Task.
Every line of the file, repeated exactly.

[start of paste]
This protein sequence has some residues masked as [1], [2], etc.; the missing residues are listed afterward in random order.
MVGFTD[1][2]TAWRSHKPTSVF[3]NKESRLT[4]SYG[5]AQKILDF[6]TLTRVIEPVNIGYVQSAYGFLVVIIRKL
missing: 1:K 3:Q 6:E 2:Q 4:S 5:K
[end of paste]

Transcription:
This protein sequence has some residues masked as [1], [2], etc.; the missing residues are listed afterward in random order.
MVGFTD[1][2]TAWRSHKPTSVF[3]NKESRLT[4]SYG[5]AQKILDF[6]TLTRVIEPVNIGYVQSAYGFLVVIIRKL
missing: 1:K 3:Q 6:E 2:Q 4:S 5:K